This usually involves setting the tank up with live plants, rocks, and other decorative items. The ideal plants to keep with guppies include Amazon sword plants and hornwort. The type of substrate chosen is based on personal preference.
Guppies will tend to spend their time in either the middle or top section of the tank. If not for ‘show’, many aquarists will have a breeding tank that’s less decorative and more functional.
This type of tank should be kept bare-bottomed in order for easy removal of uneaten food. Floating plants such as java moss can be placed in order to provide fry hiding places.
Regardless of the type chosen, all tanks should be cleaned on a weekly basis and a partial water change.
Diet and Nutrition for Guppies
The food that your fish eat will depend on what’s currently available as well as their specific anatomy. The guppy is an omnivore, meaning that they will eat both plants and animals.
In fact, they’re a fairly easy fish to feed as they’re not picky eaters. Anything that may fall into their tank is fair game, such as mosquito larvae.
What type of food?
The main components of their diet should be fish flakes. They need a product that will be high in protein and not any other type of filler. Most fish foods have the ingredients listed.
Read through the label and you’ll notice that the ingredients are listed by weight. The highest quality fish foods will have the protein foods listed first such as other fish, meaty proteins, and shrimp. Any fish foods that have wheat or soy as the first few ingredients should be avoided.
Other food types
This does not mean that fish can’t be fed other types of food. They can also be given vegetables such as lettuce and peas. These should be supplemental and avoid providing too much at any given time.
Just keep in mind that any suitable guppy tank mates you choose, need to share the same feeding requirements.
Help with feeding
In order to help with feeding, fish stores stock cone feeders. These can be used to feed frozen and live foods such as bloodworms. The fish can swim to the cone, which is similar to a plastic mesh container.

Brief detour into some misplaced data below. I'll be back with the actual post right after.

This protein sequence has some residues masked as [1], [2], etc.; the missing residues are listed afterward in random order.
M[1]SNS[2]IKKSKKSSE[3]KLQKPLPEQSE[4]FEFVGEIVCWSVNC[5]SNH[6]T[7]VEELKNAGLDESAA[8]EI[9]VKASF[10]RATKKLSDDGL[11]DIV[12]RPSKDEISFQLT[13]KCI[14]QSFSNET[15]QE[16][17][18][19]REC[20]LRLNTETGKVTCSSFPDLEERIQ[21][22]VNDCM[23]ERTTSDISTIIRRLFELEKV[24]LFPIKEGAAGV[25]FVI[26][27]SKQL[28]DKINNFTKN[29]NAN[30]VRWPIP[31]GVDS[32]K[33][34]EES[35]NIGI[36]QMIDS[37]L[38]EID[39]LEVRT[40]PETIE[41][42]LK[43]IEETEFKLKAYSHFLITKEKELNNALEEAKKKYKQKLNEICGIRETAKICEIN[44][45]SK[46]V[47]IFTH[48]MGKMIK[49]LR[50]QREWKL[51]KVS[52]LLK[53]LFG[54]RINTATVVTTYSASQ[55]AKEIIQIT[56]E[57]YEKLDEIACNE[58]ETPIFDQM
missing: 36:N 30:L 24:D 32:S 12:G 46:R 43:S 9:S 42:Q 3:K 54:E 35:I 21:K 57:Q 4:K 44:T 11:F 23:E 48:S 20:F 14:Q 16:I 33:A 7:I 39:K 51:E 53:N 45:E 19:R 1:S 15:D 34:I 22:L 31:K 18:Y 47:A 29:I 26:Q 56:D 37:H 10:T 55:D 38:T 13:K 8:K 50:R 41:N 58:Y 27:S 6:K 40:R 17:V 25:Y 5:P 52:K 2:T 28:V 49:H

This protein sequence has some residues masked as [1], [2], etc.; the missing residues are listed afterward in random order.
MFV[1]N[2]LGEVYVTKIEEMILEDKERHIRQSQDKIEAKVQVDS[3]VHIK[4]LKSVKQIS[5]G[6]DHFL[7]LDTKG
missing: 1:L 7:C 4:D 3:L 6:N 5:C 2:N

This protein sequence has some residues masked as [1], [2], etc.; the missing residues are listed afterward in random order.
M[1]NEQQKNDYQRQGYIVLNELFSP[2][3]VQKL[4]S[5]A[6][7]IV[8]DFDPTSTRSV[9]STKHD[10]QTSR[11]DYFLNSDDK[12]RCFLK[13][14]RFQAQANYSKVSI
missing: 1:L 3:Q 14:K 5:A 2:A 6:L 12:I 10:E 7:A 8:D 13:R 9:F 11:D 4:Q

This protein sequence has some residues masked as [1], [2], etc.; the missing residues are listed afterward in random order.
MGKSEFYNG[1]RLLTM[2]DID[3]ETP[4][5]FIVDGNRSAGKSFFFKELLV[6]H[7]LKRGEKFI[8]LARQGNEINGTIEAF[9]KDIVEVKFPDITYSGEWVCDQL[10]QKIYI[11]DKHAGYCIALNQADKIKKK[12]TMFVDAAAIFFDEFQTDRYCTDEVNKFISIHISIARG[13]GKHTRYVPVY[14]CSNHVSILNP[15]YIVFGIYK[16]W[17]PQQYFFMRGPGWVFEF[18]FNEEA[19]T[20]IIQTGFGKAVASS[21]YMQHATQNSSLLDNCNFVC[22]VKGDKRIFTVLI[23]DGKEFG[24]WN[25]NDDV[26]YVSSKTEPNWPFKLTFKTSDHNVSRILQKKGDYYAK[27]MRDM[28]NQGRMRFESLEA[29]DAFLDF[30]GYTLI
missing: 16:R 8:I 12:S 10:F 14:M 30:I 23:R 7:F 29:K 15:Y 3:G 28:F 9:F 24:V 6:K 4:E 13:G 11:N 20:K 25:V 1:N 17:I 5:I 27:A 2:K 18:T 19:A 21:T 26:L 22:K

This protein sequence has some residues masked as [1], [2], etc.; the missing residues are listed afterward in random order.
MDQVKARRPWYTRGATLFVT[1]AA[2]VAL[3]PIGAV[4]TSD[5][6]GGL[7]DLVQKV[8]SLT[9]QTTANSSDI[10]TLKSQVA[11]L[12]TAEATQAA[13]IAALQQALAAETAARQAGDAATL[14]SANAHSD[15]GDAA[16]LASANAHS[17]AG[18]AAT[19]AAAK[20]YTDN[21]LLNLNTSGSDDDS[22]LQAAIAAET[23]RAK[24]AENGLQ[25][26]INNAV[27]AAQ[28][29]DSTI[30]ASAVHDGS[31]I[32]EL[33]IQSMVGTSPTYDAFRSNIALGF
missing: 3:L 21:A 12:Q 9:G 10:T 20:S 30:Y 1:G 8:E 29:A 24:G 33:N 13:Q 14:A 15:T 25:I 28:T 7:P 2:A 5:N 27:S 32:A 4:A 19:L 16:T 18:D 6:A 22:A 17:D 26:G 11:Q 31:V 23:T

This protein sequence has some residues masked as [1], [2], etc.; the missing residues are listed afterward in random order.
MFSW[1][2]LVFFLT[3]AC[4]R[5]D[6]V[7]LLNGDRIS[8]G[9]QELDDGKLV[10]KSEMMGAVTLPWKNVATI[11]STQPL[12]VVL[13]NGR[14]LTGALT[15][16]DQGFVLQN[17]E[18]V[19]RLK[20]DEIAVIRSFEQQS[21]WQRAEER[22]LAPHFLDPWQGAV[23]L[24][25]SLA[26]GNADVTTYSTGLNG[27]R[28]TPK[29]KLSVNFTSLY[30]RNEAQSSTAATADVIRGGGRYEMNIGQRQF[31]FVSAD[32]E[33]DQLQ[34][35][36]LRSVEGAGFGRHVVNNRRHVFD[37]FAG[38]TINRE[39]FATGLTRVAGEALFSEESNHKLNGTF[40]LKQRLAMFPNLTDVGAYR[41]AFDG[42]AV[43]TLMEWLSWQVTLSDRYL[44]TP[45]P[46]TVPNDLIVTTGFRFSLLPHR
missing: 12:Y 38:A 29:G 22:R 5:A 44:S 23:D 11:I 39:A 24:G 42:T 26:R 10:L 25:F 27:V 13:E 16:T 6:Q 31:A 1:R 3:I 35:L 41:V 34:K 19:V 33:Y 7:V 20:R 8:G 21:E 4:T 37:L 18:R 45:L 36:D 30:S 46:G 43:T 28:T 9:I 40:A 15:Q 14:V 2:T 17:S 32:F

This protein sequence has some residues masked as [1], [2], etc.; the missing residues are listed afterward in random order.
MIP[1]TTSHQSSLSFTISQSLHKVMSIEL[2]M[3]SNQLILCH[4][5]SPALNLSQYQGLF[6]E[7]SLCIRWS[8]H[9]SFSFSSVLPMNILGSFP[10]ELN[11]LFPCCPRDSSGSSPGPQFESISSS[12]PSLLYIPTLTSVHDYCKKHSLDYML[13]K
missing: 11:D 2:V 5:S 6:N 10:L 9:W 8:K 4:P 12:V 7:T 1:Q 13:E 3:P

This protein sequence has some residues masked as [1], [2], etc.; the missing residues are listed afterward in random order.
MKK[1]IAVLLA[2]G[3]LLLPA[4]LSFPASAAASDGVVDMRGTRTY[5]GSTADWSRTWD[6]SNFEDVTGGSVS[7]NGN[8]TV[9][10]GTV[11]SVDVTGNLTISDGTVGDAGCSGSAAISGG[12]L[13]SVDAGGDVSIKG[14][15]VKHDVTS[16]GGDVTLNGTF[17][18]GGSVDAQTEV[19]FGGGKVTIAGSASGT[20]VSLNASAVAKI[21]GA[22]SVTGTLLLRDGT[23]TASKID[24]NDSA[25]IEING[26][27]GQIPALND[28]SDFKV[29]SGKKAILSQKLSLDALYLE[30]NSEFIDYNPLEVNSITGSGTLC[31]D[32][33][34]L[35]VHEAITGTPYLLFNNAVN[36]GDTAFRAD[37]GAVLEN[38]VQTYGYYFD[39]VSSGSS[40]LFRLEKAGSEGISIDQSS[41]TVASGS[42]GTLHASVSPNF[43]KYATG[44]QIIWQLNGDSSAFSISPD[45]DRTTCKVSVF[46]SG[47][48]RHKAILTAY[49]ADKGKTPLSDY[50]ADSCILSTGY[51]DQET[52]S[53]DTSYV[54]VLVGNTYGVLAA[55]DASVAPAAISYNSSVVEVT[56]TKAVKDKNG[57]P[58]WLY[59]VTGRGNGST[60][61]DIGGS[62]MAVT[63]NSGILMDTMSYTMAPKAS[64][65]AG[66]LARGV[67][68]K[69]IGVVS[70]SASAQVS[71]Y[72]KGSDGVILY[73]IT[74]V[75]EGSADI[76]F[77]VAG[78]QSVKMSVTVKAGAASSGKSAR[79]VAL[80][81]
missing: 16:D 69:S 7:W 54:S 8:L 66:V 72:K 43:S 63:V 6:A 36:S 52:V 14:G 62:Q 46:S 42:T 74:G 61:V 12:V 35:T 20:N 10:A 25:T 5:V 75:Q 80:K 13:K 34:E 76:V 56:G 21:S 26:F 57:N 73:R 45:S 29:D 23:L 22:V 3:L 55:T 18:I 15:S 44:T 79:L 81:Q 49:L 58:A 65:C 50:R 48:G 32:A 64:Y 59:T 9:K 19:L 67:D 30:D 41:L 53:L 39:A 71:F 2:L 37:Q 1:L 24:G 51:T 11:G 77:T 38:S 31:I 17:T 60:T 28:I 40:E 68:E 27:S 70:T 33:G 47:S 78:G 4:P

They can pull only the food that they want out of the holes, making cleanup easy. In general, fish should only be fed once or twice a day.
Their feeding time should only last a few minutes so you can remove food left after this time.
Feeding a variety of food
Additionally, fish should be fed a variety of food. This actually will lead to nutrient deficiencies which are a serious concern. Most fish owners will alternate between flakes, live/frozen foods, and vegetables.
For example, feeding flakes in the morning and an alternative in the evening is a good way to ensure a balanced diet.
For breeding purposes, the fry will need specialized feeding regimens. They have to be fed smaller amounts but also be fed more often. These can be the same foods as adults but crushed or there is specialized fry food readily available.
Be wary of overfeeding
Keep in mind that overfeeding fish is a serious concern. They will suffer from health problems in addition to causing problems with the water quality in the tank.
By following these guidelines, there ideally won’t be any leftover food in the tank. If there is, make sure to remove it promptly so that it doesn’t settle on the floor and rot.
Although creating a community tank with guppies seems challenging, guppies get along with a variety of species. In general, you want to look for fish that have similar temperaments and behaviors as guppies.
Any fish that nibble fins or are overly aggressive, will likely cause stress or damage to guppies, making them unsuitable guppy tank mates. Additionally, choosing fish that have similar diet and water requirements makes care and feeding simpler.
The size of the fish can’t be forgotten as well. Guppies are a smaller size so it’s best to stick with smaller fish for tank mates. Some of the larger fish will become aggressive during feeding time, making it hard to keep them all fed.
When looking for fish that pair well with guppies, these care and additional guidelines will keep you on the right track. In general, guppies pair well with similar types of fish.
Using these strategies will make their care simple and also provide a lively and safe environment. Consider trialing one additional type of fish at a time (from the list above of what fish can live with guppies) for the best results when adding fish to a guppy aquarium.
Final Thoughts: What Fish Can Live With Guppies?
Many people will simply add guppies to any aquarium partly down to the fact that they are inexpensive, easily available and commonly known. But just take your time when adding fish to your aquarium and consider all the implications for your new fish and existing ones.
No one wants to cause harm and stress on any tropical fish ( Well I hope not) but many people do because they simply don’t take the time to ask questions and consider all the factors.
Guppies like any fish or pet for that matter deserve to live a long (4-6 years ) and happy life.